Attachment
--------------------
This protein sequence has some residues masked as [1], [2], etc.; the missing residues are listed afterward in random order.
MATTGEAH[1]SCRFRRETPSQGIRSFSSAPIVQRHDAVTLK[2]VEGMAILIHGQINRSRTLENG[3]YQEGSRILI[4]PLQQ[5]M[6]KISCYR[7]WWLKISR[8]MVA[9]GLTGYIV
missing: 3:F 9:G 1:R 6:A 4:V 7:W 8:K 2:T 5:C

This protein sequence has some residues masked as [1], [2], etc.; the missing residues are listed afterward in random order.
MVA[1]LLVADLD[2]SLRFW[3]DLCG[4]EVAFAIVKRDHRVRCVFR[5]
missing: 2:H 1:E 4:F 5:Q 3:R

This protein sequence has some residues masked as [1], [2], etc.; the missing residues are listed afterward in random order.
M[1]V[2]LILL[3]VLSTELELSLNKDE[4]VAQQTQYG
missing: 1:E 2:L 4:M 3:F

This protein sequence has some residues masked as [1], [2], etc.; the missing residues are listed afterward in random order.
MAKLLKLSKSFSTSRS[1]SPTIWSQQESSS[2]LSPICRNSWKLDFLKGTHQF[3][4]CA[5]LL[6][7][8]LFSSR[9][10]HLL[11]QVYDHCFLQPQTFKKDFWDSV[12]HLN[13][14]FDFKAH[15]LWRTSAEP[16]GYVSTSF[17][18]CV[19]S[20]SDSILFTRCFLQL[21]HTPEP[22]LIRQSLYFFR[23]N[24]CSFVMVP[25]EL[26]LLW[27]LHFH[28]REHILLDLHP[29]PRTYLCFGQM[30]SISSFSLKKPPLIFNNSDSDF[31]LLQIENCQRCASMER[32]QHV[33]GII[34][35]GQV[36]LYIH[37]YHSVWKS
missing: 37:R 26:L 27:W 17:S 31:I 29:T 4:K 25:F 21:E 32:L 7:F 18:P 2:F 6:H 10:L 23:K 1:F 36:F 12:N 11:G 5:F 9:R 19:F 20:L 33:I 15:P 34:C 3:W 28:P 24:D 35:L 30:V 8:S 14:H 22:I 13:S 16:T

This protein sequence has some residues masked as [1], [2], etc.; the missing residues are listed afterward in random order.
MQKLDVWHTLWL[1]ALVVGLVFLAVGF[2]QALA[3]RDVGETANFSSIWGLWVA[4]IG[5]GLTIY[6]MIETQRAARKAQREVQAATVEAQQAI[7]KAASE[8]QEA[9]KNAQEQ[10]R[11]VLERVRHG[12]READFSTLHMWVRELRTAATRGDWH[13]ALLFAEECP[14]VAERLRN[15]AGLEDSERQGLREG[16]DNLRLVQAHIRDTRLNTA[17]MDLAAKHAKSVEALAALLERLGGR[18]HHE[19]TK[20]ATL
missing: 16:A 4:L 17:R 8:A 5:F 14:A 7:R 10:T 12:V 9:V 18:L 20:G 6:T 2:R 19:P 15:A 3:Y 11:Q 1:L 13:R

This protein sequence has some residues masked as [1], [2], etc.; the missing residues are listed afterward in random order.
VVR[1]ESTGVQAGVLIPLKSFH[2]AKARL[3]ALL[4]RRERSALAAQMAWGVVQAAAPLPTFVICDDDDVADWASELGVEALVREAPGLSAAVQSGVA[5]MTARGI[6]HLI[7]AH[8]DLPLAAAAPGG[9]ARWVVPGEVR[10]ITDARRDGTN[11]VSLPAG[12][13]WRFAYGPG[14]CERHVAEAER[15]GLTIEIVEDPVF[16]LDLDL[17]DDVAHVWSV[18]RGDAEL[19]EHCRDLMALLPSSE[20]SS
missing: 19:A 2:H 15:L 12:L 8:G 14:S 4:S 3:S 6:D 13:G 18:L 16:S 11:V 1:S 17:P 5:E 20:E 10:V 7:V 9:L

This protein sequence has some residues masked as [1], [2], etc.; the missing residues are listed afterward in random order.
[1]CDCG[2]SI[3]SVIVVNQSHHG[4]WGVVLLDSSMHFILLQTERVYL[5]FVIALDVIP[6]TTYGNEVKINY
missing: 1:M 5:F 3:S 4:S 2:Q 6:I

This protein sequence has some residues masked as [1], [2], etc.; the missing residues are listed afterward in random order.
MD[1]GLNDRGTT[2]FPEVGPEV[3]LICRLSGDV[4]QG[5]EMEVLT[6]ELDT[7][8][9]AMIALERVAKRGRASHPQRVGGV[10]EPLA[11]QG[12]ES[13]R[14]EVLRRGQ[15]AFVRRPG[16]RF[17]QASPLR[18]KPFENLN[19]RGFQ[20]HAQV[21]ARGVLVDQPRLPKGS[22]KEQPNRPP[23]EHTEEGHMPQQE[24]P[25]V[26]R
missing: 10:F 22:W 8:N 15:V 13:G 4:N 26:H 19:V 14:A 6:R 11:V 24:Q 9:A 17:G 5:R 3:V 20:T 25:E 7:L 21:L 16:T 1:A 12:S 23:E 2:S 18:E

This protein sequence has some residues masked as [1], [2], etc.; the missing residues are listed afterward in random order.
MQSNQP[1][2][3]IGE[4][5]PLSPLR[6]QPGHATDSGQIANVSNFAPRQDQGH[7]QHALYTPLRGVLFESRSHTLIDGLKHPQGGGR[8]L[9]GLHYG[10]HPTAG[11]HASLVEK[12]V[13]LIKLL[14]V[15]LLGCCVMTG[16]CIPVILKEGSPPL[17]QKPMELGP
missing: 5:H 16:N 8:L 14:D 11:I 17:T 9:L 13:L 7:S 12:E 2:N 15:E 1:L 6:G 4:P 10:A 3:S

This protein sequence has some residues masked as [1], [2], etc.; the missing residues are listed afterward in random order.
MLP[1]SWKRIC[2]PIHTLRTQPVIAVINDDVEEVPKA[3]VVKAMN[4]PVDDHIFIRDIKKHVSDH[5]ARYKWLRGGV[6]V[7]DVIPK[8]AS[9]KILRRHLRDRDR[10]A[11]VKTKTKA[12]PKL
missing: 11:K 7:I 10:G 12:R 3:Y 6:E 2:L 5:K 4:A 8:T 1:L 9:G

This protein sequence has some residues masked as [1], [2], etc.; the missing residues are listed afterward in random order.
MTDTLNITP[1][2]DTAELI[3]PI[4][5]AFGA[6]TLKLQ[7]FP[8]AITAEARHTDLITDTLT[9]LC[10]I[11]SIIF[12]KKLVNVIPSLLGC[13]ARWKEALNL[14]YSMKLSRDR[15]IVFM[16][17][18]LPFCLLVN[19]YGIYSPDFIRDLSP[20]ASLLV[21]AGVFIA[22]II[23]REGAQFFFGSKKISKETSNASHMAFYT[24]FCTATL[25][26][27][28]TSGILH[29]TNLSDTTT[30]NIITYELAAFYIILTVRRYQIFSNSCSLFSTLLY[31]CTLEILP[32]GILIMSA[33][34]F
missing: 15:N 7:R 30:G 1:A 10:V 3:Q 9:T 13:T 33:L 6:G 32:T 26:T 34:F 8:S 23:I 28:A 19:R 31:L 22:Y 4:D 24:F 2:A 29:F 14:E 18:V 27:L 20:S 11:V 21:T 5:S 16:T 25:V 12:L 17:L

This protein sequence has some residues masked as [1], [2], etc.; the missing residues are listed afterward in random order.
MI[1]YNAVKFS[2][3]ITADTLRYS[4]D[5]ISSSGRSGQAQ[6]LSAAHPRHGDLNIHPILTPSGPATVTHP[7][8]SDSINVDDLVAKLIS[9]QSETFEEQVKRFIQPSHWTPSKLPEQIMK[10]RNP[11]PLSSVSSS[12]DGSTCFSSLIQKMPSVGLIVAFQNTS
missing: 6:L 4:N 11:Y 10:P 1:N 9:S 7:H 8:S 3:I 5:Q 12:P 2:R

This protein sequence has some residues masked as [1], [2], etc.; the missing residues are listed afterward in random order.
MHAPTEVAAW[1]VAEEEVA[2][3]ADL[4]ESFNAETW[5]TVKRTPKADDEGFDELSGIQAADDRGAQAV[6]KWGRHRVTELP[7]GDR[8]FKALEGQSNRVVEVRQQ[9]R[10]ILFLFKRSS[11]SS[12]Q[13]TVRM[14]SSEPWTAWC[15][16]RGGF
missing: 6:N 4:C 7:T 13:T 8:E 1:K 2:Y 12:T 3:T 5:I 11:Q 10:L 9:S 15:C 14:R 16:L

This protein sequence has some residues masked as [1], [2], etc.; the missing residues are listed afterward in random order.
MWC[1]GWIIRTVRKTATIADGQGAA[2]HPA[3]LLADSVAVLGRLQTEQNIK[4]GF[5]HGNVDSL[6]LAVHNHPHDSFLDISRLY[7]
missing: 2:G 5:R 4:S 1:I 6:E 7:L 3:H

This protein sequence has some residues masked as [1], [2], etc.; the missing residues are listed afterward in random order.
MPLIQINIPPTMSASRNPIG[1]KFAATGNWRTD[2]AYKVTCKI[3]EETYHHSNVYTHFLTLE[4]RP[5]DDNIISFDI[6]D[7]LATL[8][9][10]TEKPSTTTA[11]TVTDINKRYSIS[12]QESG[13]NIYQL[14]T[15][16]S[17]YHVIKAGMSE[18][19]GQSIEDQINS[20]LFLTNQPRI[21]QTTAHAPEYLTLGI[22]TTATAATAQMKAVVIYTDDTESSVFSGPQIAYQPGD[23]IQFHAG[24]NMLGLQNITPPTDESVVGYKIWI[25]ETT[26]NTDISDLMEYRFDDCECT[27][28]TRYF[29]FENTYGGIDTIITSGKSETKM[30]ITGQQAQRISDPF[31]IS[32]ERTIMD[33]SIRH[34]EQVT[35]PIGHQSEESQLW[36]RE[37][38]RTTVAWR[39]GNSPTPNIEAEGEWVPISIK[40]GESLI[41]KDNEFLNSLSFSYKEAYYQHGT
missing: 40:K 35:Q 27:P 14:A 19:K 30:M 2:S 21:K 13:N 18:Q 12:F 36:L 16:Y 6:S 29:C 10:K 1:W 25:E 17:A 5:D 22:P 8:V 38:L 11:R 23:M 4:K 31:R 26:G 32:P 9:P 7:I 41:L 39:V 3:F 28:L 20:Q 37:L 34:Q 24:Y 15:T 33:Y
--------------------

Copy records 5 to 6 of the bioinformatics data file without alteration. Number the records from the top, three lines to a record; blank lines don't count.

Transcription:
This protein sequence has some residues masked as [1], [2], etc.; the missing residues are listed afterward in random order.
MQKLDVWHTLWL[1]ALVVGLVFLAVGF[2]QALA[3]RDVGETANFSSIWGLWVA[4]IG[5]GLTIY[6]MIETQRAARKAQREVQAATVEAQQAI[7]KAASE[8]QEA[9]KNAQEQ[10]R[11]VLERVRHG[12]READFSTLHMWVRELRTAATRGDWH[13]ALLFAEECP[14]VAERLRN[15]AGLEDSERQGLREG[16]DNLRLVQAHIRDTRLNTA[17]MDLAAKHAKSVEALAALLERLGGR[18]HHE[19]TK[20]ATL
missing: 16:A 4:L 17:R 8:A 5:F 14:A 7:R 10:T 12:V 9:V 18:L 20:G 6:T 2:R 19:P 15:A 3:Y 11:Q 1:L 13:R

This protein sequence has some residues masked as [1], [2], etc.; the missing residues are listed afterward in random order.
VVR[1]ESTGVQAGVLIPLKSFH[2]AKARL[3]ALL[4]RRERSALAAQMAWGVVQAAAPLPTFVICDDDDVADWASELGVEALVREAPGLSAAVQSGVA[5]MTARGI[6]HLI[7]AH[8]DLPLAAAAPGG[9]ARWVVPGEVR[10]ITDARRDGTN[11]VSLPAG[12][13]WRFAYGPG[14]CERHVAEAER[15]GLTIEIVEDPVF[16]LDLDL[17]DDVAHVWSV[18]RGDAEL[19]EHCRDLMALLPSSE[20]SS
missing: 19:A 2:H 15:L 12:L 8:G 14:S 4:S 3:S 6:D 13:G 18:L 16:S 11:V 1:S 17:P 5:E 20:E 10:V 7:V 9:L